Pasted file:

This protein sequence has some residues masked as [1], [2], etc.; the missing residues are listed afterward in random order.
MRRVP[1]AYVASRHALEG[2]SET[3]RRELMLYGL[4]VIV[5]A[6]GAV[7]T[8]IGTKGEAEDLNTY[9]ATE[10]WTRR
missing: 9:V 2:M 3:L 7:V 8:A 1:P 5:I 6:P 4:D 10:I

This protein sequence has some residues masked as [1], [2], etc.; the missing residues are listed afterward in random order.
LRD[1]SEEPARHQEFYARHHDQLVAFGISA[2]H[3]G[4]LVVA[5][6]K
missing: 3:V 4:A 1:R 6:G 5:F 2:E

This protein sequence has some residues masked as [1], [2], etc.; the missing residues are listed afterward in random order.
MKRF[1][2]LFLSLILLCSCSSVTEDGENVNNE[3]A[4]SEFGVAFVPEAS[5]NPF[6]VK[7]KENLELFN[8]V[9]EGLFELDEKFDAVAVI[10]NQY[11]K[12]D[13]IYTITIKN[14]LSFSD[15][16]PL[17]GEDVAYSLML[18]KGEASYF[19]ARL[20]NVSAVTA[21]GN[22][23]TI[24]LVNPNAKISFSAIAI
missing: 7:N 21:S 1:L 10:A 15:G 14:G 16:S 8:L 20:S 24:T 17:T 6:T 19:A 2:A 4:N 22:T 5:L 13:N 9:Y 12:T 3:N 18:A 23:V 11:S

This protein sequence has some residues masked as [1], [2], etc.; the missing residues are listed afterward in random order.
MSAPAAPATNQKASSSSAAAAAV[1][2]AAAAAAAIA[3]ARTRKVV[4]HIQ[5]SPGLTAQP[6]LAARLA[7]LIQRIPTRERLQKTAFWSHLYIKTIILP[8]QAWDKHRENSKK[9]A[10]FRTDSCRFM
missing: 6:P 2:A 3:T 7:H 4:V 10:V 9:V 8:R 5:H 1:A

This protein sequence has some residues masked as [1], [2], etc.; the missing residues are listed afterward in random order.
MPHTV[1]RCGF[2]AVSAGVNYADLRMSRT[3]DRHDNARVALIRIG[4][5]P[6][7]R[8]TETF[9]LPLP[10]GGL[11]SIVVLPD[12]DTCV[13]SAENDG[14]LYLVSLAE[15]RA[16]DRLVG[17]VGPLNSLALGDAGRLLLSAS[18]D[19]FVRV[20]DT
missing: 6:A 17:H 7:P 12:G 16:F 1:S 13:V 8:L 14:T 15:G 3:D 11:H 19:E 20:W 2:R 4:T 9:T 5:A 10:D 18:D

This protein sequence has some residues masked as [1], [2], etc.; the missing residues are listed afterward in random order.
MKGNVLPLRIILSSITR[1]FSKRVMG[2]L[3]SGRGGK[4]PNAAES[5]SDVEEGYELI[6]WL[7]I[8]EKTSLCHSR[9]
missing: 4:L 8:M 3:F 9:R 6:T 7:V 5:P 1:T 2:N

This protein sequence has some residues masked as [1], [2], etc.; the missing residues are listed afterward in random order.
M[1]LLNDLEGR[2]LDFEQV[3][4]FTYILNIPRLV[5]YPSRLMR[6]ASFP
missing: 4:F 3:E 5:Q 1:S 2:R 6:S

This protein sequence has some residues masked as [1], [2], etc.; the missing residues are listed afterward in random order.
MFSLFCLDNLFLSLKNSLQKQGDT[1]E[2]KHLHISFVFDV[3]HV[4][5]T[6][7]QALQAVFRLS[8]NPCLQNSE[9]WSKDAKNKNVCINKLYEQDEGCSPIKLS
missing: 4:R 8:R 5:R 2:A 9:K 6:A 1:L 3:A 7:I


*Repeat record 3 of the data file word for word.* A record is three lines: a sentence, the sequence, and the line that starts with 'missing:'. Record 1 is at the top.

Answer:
This protein sequence has some residues masked as [1], [2], etc.; the missing residues are listed afterward in random order.
MKRF[1][2]LFLSLILLCSCSSVTEDGENVNNE[3]A[4]SEFGVAFVPEAS[5]NPF[6]VK[7]KENLELFN[8]V[9]EGLFELDEKFDAVAVI[10]NQY[11]K[12]D[13]IYTITIKN[14]LSFSD[15][16]PL[17]GEDVAYSLML[18]KGEASYF[19]ARL[20]NVSAVTA[21]GN[22][23]TI[24]LVNPNAKISFSAIAI
missing: 7:N 21:S 1:L 10:A 15:G 14:G 16:S 8:L 20:S 24:T 17:T 6:T 19:A 2:A 4:N 22:T 5:L 13:N 9:Y 12:T 3:N 18:A 23:V 11:S